We then go back in time to Temudjin’s childhood (here he is played by Odnyam Odsuren) who goes with his father the Khan of their tribe to get him a wife at age 9. They are going to get one from an an enemy tribe, where the Khan stole his wife from many years before to heal the wound, but on the way they stop at a friends tribe who is weak, and Temudjin falls for a girl named Borte (Bayertsetseg Erdenebat) and makes the declaration to declare her his wife to be, who he will return for in 5 years. On the way back Temudjin’s father is poisoned, and dies, and when they return to the tribe, an arrogant man takes over the tribe and is going to kill Temudjin when he gets older, as he is too small now, but Temudjin manages to escape. He heads to the mountains to talk to the gods but falls in a lake, and is helped by Jamukha (Amarbold Tuvshinbayar)
and the two become sworn Blood brothers. Jamukha wants to become Khan of all Mongols. The young Temudjin has a very hard time, being captured and escaping for much of his young life.

REVIEW CONTAINS SPOILERS…

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Solaris by Andrei Tarkovsky (1972)

I got this film around the time that the remake of Solaris came out, but saw the remake and really didn’t like it at all. And then I tried watching the first adaption (from a Novel by Stanislaw Lem), and didn’t get through 20 minutes. Well lately I have been watching a lot of Kurosawa films, and those are all 3 hours, so I thought I would give it a try again, and I was not disappointed. This is an incredible film, and while it was billed as the anti-2001 a Space Odyssey I don’t really see that. Yes it is more about emotions and delving into yourself than 2001, but still seems a close relative at the least. The sets are amazing, and much of the film is told in very long shots, and I would actually be interested in seeing Donatas Banionis in other films because he was excellent. It is so cool to see such an amazing science fiction epic coming from some place other than the US, and even more impressive with it’s look into the human soul that it came from Communist Russia. Strangely the film jumps back and forth from Black and White and color, which at first I thought had some meaning, but really couldn’t find any in this, maybe a money saver after spending so much on the sets?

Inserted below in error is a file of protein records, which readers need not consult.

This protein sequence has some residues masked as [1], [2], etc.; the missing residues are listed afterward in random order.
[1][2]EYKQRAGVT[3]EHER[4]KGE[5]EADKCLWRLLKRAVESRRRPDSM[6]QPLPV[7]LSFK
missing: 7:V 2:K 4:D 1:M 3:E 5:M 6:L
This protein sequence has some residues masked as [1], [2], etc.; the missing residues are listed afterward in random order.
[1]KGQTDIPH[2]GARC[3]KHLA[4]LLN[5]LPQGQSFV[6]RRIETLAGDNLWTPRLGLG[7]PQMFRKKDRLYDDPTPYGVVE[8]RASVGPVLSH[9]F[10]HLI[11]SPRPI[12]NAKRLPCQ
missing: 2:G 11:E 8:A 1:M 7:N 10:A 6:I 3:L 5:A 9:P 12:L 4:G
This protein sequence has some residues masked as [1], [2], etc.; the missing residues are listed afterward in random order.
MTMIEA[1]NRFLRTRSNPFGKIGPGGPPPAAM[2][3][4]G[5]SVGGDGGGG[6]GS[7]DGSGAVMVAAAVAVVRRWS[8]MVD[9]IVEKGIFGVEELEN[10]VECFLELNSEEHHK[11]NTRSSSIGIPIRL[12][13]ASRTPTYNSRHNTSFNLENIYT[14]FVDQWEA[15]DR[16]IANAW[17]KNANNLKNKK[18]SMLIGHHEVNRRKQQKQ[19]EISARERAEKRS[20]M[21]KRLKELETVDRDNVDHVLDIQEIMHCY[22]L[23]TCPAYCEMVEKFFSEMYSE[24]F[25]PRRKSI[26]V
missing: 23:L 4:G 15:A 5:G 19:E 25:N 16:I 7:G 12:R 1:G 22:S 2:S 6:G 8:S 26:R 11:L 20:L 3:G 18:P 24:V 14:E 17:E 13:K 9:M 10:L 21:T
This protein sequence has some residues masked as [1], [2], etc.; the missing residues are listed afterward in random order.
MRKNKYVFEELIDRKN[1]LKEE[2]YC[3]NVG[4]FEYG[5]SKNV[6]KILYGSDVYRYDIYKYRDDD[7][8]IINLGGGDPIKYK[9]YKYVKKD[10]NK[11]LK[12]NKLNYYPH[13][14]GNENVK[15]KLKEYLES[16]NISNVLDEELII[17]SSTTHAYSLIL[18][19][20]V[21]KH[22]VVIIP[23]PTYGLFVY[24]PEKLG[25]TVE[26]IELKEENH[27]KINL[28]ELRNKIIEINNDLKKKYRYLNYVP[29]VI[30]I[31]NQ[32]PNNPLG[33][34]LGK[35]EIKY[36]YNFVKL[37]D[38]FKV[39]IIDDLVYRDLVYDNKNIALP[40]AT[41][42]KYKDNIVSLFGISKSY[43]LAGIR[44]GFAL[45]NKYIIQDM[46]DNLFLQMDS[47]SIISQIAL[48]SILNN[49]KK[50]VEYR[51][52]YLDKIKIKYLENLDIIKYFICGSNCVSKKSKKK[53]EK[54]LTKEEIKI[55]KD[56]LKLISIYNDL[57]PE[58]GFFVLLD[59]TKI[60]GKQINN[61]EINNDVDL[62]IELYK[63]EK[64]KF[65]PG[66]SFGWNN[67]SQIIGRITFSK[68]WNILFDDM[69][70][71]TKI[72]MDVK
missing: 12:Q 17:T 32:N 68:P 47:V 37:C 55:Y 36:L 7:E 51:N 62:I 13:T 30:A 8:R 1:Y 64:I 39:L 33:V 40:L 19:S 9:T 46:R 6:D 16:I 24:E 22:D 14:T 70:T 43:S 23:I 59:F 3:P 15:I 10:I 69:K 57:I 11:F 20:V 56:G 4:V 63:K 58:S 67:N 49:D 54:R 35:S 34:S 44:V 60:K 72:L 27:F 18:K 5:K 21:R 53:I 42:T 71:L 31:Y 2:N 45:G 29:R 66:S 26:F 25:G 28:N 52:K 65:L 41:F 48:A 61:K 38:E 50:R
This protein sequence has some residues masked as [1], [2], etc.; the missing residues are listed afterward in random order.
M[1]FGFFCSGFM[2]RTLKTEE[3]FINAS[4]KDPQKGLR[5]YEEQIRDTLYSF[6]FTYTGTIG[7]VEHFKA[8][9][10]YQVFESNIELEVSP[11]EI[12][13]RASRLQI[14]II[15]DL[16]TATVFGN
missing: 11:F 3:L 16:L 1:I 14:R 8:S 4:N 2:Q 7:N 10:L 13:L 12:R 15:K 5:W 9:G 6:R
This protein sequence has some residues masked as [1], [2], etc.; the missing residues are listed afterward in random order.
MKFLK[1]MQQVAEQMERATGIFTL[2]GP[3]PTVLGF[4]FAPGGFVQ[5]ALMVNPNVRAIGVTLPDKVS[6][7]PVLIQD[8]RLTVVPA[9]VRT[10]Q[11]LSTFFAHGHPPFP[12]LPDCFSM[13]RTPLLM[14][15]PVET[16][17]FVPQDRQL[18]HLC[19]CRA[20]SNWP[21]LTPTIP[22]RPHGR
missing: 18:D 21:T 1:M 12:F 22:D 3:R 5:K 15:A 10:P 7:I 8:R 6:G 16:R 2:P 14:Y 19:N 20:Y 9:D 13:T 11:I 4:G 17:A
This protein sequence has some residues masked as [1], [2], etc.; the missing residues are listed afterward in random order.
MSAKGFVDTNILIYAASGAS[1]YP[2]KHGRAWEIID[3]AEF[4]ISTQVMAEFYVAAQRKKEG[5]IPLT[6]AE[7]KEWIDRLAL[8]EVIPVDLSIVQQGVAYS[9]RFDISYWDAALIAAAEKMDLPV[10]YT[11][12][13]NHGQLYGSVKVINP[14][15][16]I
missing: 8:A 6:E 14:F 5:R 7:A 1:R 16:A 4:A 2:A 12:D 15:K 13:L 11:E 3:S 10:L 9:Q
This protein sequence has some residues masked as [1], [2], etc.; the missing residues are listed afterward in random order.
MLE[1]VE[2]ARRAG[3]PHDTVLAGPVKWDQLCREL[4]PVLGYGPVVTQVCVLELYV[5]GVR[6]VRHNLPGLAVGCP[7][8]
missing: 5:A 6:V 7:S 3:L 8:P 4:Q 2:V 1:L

REVIEW CONTAINS SPOILERS…